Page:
I picked up a big order at my tailor on Saturday. Last time folks told me they really appreciated hearing about what an actual person actually spends on tailoring, so I thought I’d try it again. My tailor is a friendly Korean guy who also makes weird knit suits for matronly Korean ladies. His wife translates for him. They love my dog. It’s a good spot – he does good work at a reasonable price.
- Slimming two pairs of pants – $40. I bought two pairs of Bill’s Khakis M3 trousers from Sierra Trading Post. I was delighted with the quality of the pants, but not so delighted with their cut, despite the fact that these are Bill’s slimmest model. That said, they were cheap ($40, from about $130), and the quality was there, so I had the tailor take in the legs to match another (expensive, designer) pair that I liked better. He took them in from both sides, so it was $20 a pop.
- Taking one pair in at the waist – $15. They only had the color I liked in a slightly large size, so I just bit the bullet and paid for the waist reduction.
- Finishing both pairs – $20. So that makes $90 spent on two pairs of pants – more on alterations than I’d spent on the pants themselves. Even factoring in alterations, I still paid about 25% less than retail, and I got out of the whole thing exactly the pants I wanted.
- Taking in a vest – $20. I got a linen suit cheap from J. Crew at the beginning of fall last year, and the vest of the suit was sized S-M-L-XL. The large turned out to be too big for me, even with the cinch at the back cinched.
- Shortening some pants – $10. A 34" inseam is too long for me; a 32" inseam is too short. I had to get the too-long one and shorten.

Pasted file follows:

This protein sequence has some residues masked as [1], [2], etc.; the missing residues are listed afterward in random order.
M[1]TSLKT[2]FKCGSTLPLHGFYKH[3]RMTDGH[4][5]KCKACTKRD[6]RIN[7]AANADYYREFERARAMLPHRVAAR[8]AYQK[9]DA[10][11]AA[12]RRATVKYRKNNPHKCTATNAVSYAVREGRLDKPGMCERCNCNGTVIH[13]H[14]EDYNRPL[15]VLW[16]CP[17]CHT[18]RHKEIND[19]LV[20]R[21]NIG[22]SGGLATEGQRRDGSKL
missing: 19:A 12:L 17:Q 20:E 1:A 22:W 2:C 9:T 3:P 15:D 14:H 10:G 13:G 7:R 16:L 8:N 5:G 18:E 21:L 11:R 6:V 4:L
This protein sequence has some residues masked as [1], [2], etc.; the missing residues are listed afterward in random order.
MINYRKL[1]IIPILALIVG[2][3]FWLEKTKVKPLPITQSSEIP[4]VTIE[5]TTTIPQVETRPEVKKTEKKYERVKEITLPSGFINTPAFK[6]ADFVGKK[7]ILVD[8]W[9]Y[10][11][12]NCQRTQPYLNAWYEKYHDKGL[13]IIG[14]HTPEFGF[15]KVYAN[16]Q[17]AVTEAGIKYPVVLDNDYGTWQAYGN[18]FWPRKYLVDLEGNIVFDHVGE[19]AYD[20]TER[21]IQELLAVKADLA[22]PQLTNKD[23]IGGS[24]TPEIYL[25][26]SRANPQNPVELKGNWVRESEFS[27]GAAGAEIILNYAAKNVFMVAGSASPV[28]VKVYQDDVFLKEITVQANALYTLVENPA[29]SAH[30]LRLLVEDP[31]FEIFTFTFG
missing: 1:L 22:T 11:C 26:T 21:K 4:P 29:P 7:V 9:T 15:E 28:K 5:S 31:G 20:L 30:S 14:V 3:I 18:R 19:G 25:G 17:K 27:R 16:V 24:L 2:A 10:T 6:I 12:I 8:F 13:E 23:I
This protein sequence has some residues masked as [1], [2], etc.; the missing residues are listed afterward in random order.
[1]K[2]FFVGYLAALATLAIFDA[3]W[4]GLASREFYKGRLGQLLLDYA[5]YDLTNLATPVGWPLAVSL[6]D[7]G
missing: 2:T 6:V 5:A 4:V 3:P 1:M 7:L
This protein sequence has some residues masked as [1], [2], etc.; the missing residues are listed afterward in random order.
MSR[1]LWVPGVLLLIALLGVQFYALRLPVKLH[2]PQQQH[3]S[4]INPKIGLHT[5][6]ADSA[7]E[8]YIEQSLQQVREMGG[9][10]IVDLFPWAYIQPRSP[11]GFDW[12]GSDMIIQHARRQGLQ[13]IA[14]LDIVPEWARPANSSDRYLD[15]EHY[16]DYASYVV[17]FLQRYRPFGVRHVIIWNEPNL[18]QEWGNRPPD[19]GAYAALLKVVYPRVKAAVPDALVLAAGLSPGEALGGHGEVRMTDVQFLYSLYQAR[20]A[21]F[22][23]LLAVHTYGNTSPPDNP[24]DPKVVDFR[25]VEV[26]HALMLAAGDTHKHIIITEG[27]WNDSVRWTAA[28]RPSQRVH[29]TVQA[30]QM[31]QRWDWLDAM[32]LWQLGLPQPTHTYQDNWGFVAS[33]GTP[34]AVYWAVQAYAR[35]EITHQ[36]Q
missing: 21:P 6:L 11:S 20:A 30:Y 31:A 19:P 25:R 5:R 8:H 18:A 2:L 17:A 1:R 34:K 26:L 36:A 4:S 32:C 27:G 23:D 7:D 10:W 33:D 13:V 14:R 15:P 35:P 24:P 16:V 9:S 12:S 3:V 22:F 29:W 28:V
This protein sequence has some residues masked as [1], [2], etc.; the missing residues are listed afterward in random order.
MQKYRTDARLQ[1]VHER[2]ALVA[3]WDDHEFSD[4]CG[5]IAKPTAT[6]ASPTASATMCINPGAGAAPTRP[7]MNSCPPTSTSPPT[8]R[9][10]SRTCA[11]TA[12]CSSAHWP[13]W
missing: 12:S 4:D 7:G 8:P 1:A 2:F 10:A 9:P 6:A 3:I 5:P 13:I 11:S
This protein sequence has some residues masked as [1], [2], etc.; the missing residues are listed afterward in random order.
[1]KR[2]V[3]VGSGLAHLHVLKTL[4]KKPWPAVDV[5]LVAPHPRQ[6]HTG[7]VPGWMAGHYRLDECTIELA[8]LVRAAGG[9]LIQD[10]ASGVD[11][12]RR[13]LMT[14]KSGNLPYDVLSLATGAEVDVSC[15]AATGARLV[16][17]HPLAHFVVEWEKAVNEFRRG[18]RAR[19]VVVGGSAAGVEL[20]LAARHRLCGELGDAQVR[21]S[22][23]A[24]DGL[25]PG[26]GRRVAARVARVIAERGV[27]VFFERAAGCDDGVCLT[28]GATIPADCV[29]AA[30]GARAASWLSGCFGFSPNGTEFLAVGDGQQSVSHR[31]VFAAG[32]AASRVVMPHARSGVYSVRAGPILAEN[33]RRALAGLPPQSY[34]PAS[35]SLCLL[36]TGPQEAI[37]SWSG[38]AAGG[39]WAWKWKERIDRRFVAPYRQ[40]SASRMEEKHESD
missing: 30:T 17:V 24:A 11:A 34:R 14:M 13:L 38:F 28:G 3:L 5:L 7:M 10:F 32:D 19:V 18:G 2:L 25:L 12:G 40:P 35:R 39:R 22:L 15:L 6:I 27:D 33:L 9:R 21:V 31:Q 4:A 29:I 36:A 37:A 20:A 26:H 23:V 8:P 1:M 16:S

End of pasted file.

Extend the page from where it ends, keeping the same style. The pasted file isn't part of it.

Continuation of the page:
- Taking up the sleeves of two jackets – $20. At 6’3", I wear a long coat, but my arms aren’t extraordinarily long relative to my body. So I usually need to shorten the sleeves of my coats by about half an inch. Sometimes I don’t bother, and just pretend that I don’t like to show cuff, but I figured as long as I was there, I should go whole-hog.
- Replacing buttons on a jacket. I bought a sportcoat from eBay recently that arrived with a broken button and no spare. I loved the jacket, so I bought some nice horn buttons (again, from eBay) to replace the coat’s buttons. I figured it was an easy job, so rather than taking it to my tailor (who’s no longer down the block from me), I took it to a “tailor” (really an alterationist/seamstress) in my neighborhood. She did such a bad job (the sleeve buttons weren’t even in a straight line) that I had the tailor re-do it. He charged me $6.
So that’s it. $131 spent, a lot accomplished. I’ve got some khakis that are exactly how I’d like them to be, that I expect will last me years. I’ve got two great summer suits that I can wear casually or more formally. When fall comes, I’ve got a great sportcoat I grabbed cheap from eBay – and a lesson about not trusting a seamstress to do a tailor’s work.
As far as I’m concerned, money spent at the tailor is good money. There is always plenty of good, but the tailor helps take your clothes from good to great.